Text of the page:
[K:NWTS 9/3 (Dec 1994) 3-10]
Mark begins and ends his gospel with schisma division, a parting, a rendingthe schism of the heavens (chapter 1:10); the schism of the veil in the temple (chapter 15:38). These two schisms—these two dramatic tearings/rendings—form, as it were, the boards of the book of Mark. The front cover—God splits the heavens; the back cover—God splits the veil of the temple. In between the boards of the book of Markin between the schismslies the vigorous, rapid-moving, dynamic gospel of Jesus Christ, the Son of God (as Mark prefaces chapter 1:1). If we view the schism of the heavens and the schism of the veil as a literary bracket which envelopes this shortest of the four gospels, then within these brackets, inside this shortest of gospels, inside is the good news of Jesus of Nazareth and the good news of the kingdom he brings. Mark writes to tell us the gospel storythe gospel story of who Jesus is and the gospel story of the kingdom Jesus brings. Notice, if you will, that before the schism of the heavens at the Jordan (1:10) is Mark's prologuehis introduction to his gospel story. Notice that after the schism of the veil of the temple (15:38) is Mark's epiloguethe conclusion to his gospel story. Mark has structured his story of Jesus and his kingdom in this way: Prologue introduction; rending of the heavens; ministry of Jesus from Jordan to Jerusalem; rending of the veil of the temple; Epilogue conclusion. The heart of Mark's story of Jesus is inaugurated with the schism of the heavens; consummated with the schism of the veil.
Now that we have found these markers for Mark's gospel, let's look a little more closely at the sections. The introductory prologue (1:1-13) places us squarely in the flow of the history of God's plan of salvation. In fact, the events of 1:1-13 take us back into the Old Testament—back into the preceding phase of the history of redemption. In Mark's prologue, we have wilderness themes, water-passage themes, temptation themes, prophetic themes—all themes from the Old Testament history of redemption. The concluding epilogue (15:39-16:8) places us squarely in the current or present phase of the history of redemption. The angel at the empty tomb tells the women on the morning of the resurrection, "He is going before you" (16:7). Between the prologue and the epilogue, the history of redemption receives its eschatological fulfillment. Now I use that term eschatological fulfillment to indicate how Jesus fulfills the Old Testament law and the prophets—how the kingdom Jesus brings is the accomplishment of the Old Testament Scriptures. The advent of Jesus is the advent of the eschatological kingdom—"the kingdom of God is at hand" (1:15). The advent of Jesus is the plundering of the kingdom of Satan—"come out" unclean spirit (1:25). The advent of Jesus is the beginning of the lifting of the curse—lepers are cleansed, the lame walk, the palsied are healed, the blind see and the dead are raised. In the heart of Mark's gospel, Jesus brings the eschatological gifts—the eschatological gifts of the kingdom of heaven—no more sickness, no more death. The kingdom which Jesus brings is a previewno, a replica of the kingdom which is heaven itself.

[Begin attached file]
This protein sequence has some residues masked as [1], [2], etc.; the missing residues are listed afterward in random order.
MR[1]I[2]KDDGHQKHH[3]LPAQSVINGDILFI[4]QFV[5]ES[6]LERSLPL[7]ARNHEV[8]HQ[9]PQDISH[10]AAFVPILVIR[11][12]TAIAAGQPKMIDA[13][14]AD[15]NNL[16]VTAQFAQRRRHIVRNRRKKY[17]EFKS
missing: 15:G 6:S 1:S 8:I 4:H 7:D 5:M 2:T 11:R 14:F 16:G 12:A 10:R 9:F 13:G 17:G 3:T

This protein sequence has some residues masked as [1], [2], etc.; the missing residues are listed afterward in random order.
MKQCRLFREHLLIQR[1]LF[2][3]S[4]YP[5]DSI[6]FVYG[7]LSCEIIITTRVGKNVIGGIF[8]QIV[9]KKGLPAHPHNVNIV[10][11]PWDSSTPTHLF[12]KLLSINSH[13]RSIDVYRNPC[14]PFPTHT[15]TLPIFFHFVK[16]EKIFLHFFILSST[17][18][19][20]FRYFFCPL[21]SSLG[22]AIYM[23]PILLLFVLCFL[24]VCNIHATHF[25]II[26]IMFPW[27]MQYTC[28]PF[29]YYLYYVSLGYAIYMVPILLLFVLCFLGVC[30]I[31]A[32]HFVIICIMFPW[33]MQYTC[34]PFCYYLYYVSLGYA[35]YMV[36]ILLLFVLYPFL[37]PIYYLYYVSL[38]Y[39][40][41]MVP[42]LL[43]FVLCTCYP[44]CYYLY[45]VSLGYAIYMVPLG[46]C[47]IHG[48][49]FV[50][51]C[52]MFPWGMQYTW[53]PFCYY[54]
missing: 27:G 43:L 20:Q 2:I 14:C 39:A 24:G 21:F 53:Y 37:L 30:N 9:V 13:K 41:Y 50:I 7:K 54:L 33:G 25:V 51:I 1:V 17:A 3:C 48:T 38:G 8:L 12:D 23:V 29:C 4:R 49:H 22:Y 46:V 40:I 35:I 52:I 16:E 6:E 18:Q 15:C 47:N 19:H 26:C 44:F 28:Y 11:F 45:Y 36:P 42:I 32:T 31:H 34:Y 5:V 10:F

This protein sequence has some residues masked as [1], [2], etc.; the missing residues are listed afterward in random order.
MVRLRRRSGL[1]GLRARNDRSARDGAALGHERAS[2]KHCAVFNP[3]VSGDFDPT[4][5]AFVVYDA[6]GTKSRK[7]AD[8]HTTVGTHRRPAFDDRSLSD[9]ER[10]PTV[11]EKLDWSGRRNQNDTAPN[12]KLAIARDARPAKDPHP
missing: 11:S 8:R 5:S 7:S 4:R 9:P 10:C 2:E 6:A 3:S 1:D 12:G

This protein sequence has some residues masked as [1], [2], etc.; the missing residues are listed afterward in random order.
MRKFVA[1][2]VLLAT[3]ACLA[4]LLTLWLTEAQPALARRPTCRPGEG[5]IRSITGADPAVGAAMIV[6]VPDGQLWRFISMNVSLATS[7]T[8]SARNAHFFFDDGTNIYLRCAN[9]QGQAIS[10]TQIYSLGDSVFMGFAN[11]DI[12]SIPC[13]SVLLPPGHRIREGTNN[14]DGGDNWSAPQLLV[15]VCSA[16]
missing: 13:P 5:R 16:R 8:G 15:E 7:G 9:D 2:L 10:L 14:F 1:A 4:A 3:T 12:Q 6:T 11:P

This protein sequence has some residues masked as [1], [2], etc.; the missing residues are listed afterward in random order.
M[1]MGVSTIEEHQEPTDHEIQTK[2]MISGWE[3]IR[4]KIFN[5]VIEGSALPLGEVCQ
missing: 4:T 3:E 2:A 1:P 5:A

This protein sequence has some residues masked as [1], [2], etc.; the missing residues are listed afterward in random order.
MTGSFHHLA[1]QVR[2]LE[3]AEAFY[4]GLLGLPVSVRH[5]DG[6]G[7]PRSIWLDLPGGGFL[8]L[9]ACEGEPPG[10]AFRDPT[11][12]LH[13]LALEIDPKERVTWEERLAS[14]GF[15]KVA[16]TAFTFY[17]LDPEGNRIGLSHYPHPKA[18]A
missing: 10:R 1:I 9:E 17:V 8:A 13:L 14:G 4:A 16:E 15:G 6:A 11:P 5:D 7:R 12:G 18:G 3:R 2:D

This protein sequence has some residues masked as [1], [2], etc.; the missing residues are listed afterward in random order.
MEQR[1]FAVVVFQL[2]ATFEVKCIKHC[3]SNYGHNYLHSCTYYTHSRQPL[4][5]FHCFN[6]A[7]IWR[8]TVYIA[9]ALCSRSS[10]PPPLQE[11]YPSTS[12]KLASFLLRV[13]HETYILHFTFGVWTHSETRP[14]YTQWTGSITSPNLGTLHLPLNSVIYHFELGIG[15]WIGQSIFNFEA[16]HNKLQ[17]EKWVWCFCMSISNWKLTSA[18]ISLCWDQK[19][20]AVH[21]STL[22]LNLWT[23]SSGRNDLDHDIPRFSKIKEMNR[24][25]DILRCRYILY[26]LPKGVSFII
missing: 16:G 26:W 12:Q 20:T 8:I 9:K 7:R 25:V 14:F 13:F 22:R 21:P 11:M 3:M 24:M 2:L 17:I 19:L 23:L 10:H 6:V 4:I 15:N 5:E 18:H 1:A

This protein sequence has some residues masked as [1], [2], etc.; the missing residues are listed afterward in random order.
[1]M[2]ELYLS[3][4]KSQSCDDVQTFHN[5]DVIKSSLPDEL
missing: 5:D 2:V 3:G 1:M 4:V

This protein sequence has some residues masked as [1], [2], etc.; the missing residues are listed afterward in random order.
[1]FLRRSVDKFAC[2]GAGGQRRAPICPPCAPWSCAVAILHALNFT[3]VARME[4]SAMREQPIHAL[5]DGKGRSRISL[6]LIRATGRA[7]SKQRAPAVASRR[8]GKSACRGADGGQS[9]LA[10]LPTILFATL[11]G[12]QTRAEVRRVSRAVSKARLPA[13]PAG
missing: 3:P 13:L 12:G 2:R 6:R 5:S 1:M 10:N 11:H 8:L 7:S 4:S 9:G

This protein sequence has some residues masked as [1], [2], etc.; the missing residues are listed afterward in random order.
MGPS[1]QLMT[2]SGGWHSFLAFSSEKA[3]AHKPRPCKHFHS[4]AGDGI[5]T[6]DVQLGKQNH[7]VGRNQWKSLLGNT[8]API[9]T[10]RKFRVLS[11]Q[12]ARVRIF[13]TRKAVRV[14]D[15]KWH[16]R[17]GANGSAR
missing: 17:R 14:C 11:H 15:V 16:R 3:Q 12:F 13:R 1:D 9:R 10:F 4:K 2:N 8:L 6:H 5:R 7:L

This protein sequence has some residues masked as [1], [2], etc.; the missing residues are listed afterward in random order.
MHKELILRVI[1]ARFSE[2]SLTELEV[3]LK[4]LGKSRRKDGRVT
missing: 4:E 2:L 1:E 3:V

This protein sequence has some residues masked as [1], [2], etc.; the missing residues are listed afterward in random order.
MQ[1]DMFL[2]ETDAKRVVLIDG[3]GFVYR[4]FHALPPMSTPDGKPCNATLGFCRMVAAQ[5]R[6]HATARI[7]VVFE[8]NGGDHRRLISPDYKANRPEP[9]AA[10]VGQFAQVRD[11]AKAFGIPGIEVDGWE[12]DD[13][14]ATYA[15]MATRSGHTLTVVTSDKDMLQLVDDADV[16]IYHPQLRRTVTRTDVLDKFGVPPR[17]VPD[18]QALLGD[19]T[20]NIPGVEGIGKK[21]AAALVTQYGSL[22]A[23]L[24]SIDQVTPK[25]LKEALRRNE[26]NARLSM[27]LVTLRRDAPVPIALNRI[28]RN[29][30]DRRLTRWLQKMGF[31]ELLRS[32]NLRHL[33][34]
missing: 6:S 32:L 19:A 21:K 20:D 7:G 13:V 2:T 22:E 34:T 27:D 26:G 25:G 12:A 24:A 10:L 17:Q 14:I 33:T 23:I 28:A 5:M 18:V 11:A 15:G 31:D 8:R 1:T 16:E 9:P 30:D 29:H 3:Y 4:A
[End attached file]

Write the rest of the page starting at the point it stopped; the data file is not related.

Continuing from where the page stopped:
At the inauguration of the arrival—the eschatological arrival—of this kingdom, Mark places the parting of the heavens, the manifestation of God in the form of a dove and the voice—the voice of the Almighty—"Thou art my beloved Son." God speaks of his Son out of the heavens—commissions his servant-Son out of the heavens just as he had commissioned his servant Moses out of the burning bush. You will remember God told Moses—Go down! Go down Moses and tell pharaoh to let my son go. Yes, Moses, tell pharaoh to let my son go that he may serve me. Do you see the pattern: the manifestation of God; the voice; the commission; Moses, the servant of the Lord; Israel, God's sonthe exodus. And now at the Jordan: the manifestation of God; the voice; the commission; Jesus, the servant of the Lord; Jesus, God's Son—the new exodus.